For example, can we change

The car is blue, but the truck next to it is red.


The car is blue, but the truck next to it’s red.

  • 1
    Not always. Contractions are not used in sentences where the word that would be shortened is significant, for example "I think it is." In your example, both occurrences of is would probably be contracted. "The car's blue..." – Kate Bunting Apr 28 at 7:58
  • This would be quite acceptable in informal 'BrE'. But not all prepositional usages are. */??'The equipment aboard it's cutting-edge.' And certainly not terminal usages such as *'I wonder what it's?' – Edwin Ashworth Apr 28 at 11:45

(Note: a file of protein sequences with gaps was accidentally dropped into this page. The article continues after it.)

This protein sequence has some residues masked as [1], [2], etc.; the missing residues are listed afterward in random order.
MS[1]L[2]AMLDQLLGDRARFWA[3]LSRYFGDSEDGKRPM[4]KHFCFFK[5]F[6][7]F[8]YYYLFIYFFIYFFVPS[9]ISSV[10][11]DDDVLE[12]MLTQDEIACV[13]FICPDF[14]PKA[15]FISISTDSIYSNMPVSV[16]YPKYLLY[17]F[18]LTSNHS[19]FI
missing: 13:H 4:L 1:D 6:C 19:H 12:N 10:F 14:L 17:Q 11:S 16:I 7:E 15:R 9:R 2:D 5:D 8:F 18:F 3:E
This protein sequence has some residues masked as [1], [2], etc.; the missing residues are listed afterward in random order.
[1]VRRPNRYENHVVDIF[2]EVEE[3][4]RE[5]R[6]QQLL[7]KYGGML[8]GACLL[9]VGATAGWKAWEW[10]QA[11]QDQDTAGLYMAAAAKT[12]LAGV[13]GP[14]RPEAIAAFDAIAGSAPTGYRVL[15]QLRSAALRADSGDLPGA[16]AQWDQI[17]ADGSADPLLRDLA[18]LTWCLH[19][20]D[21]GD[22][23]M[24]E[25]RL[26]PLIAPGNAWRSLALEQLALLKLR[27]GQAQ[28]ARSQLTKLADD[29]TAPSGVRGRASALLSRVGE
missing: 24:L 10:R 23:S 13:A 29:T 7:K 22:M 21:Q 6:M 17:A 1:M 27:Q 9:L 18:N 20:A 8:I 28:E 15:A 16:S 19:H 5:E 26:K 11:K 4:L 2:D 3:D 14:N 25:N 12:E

• The verb be usually takes a complement. If that complement is missing or doesn’t appear directly after the verb be, then that form of be cannot contract with the subject. Here, however the complement of am is the following adjective red, and so a contraction is fully grammatical. – Araucaria - Not here any more. Apr 28 at 12:08
  • In "the truck next to it is red", it refers to the car and not the truck. So it makes no sense to contract "it is" into "it's" in this example. – KillingTime Apr 28 at 12:11
  • @KillingTime It makes perfect sense to contract is with “the truck next to it”, because that is the subject of the verb be here. – Araucaria - Not here any more. Apr 28 at 12:23

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